Senate Communications' spokesperson Daniel McDonald clarified for SitNews what this bill addresses for the University of Alaska's funding: "Last year's (FY 2019) university funding from the state was $327 million. The Legislature's $5 million reduction plus the governor's $130 million veto brought the university's state funding down to $191 million. HB 2001 restored about $110 million, bringing the university's funding total to $302 million for FY 2020, which is still $25 million less than last year."
McDonald also wrote in an email in response to a question concering Alaska Marine HIghway funding, "In terms of unrestricted general funds (UGF), the marine highway received $86 million last year and is now, with the $5 million addition, at $51 million.
Vetoes not restored in HB2001 by the legislature are available here.
Governor Michael Dunleavy commented this evening on the Alaska State Legislature’s passage of HB 2001, legislation that the Governor says robs Alaskans of a statutory Permanent Fund Dividend and restores previously vetoed budget items. The Governor also commented on SB 2002, a capital budget that provides funding for various priorities and necessary federal matching funds for critical highway, transportation and safe water projects.
“Four short years ago, no politician would have thought about taking the PFD without working with Alaskans. For decades, the PFD grew under the protection of the people and benevolent politicians. However, today it appears work has been completed by those intent on killing the PFD – representing a major setback for those that believe in following the law and a sustainable government. Unfortunately, with this action the PFD is no longer a dividend, but a primary source for government spending and growth,” said Governor Dunleavy.
The Governor said, “Taking the PFD is the first in a series of taxes that will continue to prop up government and spend beyond our means. Unfortunately, a number of legislators continue to drive a false narrative – a choice between a full PFD or essential operations of government. The reality is, only those intent on using the Earnings Reserve as a government revenue source believe the PFD and the budget should be connected. The government shouldn’t be taxing your PFD, it should be spending less.”
“The add-backs to spending – to the tune of $400 million – are yet another attempt to blow up the size of government. I stand by the decisions made on June 28th and the focus we’ve made on providing a sustainable budget and sustainable systems. These reductions are not meant to harm Alaska or Alaskans, but to turn the corner and make the necessary changes in order to put Alaska on a sustainable path forward. While we will consider a limited number of additions to the budget, we consider the vast majority of the FY20 budget final. It’s time to move forward.”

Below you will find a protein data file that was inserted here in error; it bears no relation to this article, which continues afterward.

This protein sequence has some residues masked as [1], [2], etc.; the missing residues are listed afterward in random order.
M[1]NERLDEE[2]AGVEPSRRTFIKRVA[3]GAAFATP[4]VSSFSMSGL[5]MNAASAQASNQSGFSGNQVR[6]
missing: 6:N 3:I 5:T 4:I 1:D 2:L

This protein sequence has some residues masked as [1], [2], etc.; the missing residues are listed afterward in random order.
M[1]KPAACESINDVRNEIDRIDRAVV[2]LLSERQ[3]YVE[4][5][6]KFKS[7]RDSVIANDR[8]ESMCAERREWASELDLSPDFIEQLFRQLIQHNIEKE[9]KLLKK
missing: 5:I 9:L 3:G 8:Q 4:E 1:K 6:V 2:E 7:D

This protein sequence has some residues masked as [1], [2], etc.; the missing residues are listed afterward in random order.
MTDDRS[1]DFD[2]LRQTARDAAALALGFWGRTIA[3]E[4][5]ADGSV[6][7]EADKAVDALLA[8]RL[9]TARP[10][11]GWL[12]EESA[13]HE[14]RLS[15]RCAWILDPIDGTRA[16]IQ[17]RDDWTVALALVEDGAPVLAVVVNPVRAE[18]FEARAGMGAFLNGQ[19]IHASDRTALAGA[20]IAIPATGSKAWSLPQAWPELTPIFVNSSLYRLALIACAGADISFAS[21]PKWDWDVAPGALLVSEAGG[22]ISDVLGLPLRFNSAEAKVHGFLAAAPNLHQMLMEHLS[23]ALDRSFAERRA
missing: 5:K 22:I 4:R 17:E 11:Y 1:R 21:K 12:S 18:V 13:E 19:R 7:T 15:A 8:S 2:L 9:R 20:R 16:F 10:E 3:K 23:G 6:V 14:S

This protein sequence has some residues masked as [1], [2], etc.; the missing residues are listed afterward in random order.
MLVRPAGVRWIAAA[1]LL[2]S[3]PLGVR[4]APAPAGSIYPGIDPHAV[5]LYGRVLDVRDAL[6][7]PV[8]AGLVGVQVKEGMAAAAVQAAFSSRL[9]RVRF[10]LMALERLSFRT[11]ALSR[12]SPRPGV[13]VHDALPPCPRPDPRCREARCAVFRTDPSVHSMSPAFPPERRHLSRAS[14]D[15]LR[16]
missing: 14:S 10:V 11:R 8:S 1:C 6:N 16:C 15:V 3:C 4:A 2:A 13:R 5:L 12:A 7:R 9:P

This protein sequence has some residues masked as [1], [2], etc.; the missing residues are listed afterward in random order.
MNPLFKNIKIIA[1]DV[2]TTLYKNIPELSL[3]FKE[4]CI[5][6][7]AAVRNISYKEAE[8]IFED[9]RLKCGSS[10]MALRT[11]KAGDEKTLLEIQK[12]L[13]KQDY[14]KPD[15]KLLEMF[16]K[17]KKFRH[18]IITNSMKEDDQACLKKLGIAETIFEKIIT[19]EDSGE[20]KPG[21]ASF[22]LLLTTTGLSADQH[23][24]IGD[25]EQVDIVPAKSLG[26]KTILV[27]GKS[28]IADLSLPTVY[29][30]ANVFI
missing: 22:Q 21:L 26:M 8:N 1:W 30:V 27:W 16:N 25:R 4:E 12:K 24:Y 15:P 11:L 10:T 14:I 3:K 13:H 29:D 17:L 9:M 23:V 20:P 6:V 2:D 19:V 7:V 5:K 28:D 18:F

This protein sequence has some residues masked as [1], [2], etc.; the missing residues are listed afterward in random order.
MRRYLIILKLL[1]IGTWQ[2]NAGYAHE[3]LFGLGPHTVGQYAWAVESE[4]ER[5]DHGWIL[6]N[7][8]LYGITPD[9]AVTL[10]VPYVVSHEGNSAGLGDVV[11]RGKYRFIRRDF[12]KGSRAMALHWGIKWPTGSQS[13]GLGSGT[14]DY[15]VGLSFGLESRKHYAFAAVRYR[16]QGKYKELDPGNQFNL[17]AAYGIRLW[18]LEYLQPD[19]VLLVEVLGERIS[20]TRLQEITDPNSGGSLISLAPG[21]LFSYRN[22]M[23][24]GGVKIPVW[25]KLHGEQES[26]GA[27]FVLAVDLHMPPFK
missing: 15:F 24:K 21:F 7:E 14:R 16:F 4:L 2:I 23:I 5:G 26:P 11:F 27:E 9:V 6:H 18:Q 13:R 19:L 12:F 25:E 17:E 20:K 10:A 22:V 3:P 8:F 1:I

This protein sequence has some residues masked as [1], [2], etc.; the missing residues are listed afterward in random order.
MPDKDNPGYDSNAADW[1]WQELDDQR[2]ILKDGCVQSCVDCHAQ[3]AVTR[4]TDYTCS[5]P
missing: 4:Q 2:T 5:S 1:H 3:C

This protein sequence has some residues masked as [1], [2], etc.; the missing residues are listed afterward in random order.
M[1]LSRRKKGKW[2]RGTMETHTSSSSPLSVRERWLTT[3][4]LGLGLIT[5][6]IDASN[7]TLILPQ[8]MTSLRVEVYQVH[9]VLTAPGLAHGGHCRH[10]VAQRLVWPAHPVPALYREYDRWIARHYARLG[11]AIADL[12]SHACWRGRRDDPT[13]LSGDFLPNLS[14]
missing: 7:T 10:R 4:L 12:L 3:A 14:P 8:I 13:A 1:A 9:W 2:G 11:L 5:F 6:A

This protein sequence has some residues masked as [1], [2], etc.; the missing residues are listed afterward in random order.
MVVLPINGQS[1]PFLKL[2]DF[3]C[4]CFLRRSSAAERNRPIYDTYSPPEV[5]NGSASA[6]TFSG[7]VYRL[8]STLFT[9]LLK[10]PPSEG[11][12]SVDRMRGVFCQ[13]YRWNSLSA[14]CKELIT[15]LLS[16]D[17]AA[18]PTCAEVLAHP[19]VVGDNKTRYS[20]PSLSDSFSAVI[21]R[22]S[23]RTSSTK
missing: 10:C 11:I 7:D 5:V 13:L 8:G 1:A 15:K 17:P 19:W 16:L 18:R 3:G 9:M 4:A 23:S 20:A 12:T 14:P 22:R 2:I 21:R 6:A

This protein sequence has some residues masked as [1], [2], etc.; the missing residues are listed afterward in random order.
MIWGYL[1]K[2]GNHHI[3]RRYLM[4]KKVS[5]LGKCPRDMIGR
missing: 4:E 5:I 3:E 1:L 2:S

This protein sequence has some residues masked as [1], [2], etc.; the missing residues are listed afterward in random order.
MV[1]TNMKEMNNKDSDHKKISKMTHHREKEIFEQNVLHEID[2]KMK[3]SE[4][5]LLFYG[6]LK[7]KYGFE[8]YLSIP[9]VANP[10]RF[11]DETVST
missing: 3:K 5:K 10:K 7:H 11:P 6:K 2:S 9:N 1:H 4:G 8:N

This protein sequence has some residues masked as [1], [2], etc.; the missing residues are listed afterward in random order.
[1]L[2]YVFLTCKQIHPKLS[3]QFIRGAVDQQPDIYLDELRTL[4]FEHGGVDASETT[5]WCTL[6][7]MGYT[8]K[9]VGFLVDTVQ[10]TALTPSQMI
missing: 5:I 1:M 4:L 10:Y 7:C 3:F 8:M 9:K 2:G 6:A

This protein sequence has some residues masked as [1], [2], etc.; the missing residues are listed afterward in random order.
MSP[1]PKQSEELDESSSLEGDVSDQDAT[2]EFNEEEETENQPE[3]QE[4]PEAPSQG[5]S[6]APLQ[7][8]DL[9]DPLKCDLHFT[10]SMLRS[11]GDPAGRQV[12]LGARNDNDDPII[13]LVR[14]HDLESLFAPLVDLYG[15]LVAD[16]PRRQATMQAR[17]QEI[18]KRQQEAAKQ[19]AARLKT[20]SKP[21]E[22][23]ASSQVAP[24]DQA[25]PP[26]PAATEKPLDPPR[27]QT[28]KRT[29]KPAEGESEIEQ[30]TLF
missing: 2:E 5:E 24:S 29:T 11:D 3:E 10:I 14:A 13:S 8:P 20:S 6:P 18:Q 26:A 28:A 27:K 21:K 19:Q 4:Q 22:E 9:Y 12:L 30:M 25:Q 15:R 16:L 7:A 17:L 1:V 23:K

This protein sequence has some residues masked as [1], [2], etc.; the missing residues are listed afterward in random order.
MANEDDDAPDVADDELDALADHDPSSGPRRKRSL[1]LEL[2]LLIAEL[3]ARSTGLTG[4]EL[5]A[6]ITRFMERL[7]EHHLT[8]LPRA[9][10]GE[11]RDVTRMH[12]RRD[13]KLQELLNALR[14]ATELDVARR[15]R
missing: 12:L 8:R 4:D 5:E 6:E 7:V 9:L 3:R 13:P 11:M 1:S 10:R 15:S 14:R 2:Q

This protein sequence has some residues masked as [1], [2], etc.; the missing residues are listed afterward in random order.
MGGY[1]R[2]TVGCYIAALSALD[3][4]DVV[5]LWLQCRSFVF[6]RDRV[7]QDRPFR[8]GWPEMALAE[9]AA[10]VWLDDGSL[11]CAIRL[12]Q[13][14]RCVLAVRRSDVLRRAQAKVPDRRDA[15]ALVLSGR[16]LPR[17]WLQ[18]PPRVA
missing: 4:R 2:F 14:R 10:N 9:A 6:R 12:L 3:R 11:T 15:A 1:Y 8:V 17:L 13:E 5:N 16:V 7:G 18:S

“While months overdue, today’s action represents an important step in the Legislature bringing this gridlock to an end,” said Governor Dunleavy.
The Governor said, “My team and I will be thoroughly reviewing the details of this bill, but believe it represents significant progress in moving Alaska forward, particularly for items like the Alaska Performance Scholarship, WWAMI, PCE, and efforts to capture more than $1 billion in federal transportation and infrastructure dollars – critical to keeping our economy growing and our communities moving. Somewhat lost in the political theater, this package also provides critical funding to implement HB 49, legislation that provides Alaska the tools and resources to improve public safety. While sentencing is one important aspect in addressing Alaska’s public safety crisis, supporting our law enforcement agencies with the resources they need to do their job is a cornerstone of this administration. While I intend to sign SB2002, I will exercise my line-item veto authority where necessary.”